Malorie Medellin

Malorie Medellin's Posts

Brookville, Pa. Brookville, Pa.

Brookville's ascension from a humble 18th-century settlement to a booming 19th-century town is representative of the changing face of the nation in the early 1800s. Nestled in the heavily wooded terrain of western Pennsylvania, the Brookville settlement remained in relative isolation for the better part of a quarter century. Read more

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Warwick, N.Y. Warwick, N.Y.

Cloth, whiskey, and $350 in cash bought the 101,000 square feet of land that the town of Warwick, N.Y., now sits upon. Granted by the governor in 1703, the exchange was secured by 12 colonial speculators from 12 Munsee Indian chiefs. Located in Orange County—named for William III of England, the Prince of Orange—Warwick's history is representative of the tumultuous times experienced by many Eastern colonies. Read more

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Georgetown, Colo. Georgetown, Colo.

Breaking free from their mining party in Central City, Colo., miners George and David Griffith set out to find gold. Within two days, on June 17, 1859, the pair spotted a glimmer in Clear Creek on the site of what is now Georgetown. The town was officially recognized by the territorial legislature in 1868, and its mines yielded abundant metals throughout the 19th century. It even served briefly as the world's leading producer of silver. But even as President Grover Cleveland attempted to bolster the gold standard and lift the country out of economic crisis, Georgetown fell on hard times. The downturn lasted well into the 20th century, and the town's unstable economy all but collapsed with the onset of World War II. Demands for enlistment led to the closing of the last silver and gold mines, and it was not until the late 1950s that Georgetown saw better days. With some help from the Colorado Historical Society, nearly 100 acres of mines, mills, and homes were donated in 1959 for reconstruction and display. Now serving as tourist attractions, the old silver mines once again bring revenue to the town. Read more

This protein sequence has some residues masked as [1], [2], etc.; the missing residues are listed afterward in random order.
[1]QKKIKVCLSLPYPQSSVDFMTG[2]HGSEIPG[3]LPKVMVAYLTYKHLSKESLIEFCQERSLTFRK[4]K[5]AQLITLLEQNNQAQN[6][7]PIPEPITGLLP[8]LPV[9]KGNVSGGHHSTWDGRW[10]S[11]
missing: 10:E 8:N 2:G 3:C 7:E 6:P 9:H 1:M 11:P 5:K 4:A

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Historic District, Savannah, Ga. Historic District, Savannah, Ga.

When Major General William Sherman entered Savannah with the Union army on Dec. 22, 1864, he expected to burn and pillage it. Another stop along his long March to the Sea, Savannah should have lain in ruins by nightfall. But Sherman was said to be so taken by the beauty of the city that he could not bring himself to destroy it, and instead gave it to President Lincoln as a Christmas gift. A city of second chances, Savannah was founded in 1733 when British General James Oglethorpe arrived with 120 of England's poor and unemployed. The founding of the colony was seen as a fresh start for destitute citizens and a chance to increase trade for the kingdom. Soon though, the city's cotton cultivation revenues helped fill the coffers of the new United States instead. The Savannah Historic District hosts some of the most architecturally significant buildings in the state. Georgian, Greek Revival, and Gothic styles can all be found here under the city's ubiquitous Spanish moss. Read more

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House Blend:  July 2007 House Blend: July 2007

Economists' predictions for employment in the housing industry are grim. With first-quarter housing starts and building permits down nearly 25 percent and 27 percent respectively, forecasts for layoffs in residential construction are topping off in the half-million range. And that's not including related manufacturing jobs, which puts the number closer to a million. - Allstate stops writing new homeowners policies in California as a way to help control its disaster exposure in the state, which is prone to wildfires and earthquakes. - Sluggish home sales in many metro areas have made it more difficult for corporate employers to negotiate job relocations, according to a 2006 survey. Read more

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